Microbial diversity in an Oxisol under no-tillage and conventional tillage in southern Brazil

Letícia Carlos Babujia, Adriana Pereira Silva, Marco Antonio Nogueira, Mariangela Hungria


The no-tillage (NT) system of soil management is recognized as more sustainable than conventional tillage (CT), with an important role played by soil microorganisms. The objective of this study was to estimate differences in soil microbial diversity under NT and CT at different soil depths. For that, bacterial (16S rDNA) and fungal (18S rDNA) communities were evaluated by denaturing gradient gel electrophoresis (DGGE) in a 20-year field experiment established on an Oxisol in southern Brazil on which soybean has been grown in the summer and wheat in the winter. Soil samples were collected at the depths of 0-5, 5-10, 10-20 and 20-30 cm, and submitted to DGGE analyses. The results revealed lower similarity (28%) between bacterial communities in the NT and the CT systems at the 0-5 cm layer. The Shannon index (H) confirmed higher bacterial diversity with NT at all depths, when compared to CT. In relation to fungal communities, higher diversity was detected with CT, especially at the 0–5-cm depth. The results indicate that fungal communities can be more tolerant to environmental stresses related to soil disturbance than bacteria. More emphasis should be given for understanding processes affecting the diversity of microorganisms in agricultural soils, with particular emphasis on tillage systems.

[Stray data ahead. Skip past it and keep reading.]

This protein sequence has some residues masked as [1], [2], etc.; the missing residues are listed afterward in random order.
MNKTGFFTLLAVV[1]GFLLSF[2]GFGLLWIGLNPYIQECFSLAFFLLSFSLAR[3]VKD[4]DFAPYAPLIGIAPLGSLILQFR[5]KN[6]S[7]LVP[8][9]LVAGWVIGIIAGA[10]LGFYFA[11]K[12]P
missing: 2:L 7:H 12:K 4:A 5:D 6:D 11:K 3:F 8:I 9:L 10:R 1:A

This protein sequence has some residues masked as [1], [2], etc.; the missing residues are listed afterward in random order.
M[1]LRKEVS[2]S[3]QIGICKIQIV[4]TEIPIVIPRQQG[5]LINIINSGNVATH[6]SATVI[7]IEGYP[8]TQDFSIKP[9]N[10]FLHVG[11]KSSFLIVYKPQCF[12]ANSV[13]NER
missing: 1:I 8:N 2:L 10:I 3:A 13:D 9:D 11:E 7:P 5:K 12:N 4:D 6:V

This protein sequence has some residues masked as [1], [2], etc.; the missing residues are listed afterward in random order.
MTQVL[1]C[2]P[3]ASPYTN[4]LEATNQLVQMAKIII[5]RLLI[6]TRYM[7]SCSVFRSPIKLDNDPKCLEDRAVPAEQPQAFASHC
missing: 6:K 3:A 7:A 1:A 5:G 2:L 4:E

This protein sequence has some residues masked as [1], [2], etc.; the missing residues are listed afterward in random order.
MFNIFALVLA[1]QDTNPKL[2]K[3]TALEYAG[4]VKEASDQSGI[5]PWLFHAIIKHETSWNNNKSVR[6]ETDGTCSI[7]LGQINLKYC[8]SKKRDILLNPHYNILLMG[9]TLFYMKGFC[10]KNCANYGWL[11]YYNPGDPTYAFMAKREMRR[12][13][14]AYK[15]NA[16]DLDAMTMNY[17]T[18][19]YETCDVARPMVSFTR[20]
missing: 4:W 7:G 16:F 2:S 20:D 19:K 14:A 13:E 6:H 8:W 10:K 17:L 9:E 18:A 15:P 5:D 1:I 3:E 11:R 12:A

Bacterial diversity; Fungal diversity; PCR-DGGE; Soil tillage

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